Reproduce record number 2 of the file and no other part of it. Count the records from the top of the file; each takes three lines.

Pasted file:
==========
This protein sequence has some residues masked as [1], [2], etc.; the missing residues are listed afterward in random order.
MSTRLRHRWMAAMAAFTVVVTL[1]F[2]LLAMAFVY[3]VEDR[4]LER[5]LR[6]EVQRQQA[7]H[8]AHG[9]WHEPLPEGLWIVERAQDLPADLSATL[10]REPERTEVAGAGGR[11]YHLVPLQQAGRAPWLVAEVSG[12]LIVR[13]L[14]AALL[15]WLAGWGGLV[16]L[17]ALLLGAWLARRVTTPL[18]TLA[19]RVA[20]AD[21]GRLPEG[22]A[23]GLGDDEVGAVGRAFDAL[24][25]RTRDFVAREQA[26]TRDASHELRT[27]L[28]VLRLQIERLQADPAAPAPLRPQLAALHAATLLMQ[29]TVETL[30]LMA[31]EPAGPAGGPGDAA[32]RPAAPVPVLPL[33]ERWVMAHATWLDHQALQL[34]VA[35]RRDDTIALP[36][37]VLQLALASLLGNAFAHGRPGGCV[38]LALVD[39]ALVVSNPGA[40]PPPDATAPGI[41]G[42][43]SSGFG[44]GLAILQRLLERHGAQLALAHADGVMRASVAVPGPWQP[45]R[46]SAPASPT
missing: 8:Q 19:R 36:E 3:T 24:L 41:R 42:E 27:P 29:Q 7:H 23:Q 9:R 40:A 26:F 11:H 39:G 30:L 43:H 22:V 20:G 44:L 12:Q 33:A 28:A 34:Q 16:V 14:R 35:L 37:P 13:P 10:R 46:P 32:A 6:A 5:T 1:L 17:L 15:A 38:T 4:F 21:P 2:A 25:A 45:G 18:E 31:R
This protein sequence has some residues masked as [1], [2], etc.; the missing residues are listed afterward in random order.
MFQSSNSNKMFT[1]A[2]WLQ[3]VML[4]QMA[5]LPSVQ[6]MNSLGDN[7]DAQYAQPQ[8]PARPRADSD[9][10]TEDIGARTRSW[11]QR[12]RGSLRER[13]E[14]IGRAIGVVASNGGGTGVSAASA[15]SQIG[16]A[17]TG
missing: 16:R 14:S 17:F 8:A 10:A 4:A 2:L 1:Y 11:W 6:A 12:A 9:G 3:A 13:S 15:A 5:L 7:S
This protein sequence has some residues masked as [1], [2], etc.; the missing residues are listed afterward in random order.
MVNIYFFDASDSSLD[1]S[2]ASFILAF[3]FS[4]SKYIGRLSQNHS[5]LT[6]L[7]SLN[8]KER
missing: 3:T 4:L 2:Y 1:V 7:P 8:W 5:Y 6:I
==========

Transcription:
This protein sequence has some residues masked as [1], [2], etc.; the missing residues are listed afterward in random order.
MFQSSNSNKMFT[1]A[2]WLQ[3]VML[4]QMA[5]LPSVQ[6]MNSLGDN[7]DAQYAQPQ[8]PARPRADSD[9][10]TEDIGARTRSW[11]QR[12]RGSLRER[13]E[14]IGRAIGVVASNGGGTGVSAASA[15]SQIG[16]A[17]TG
missing: 16:R 14:S 17:F 8:A 10:A 4:A 2:L 1:Y 11:W 6:A 12:A 9:G 3:A 13:S 15:A 5:L 7:S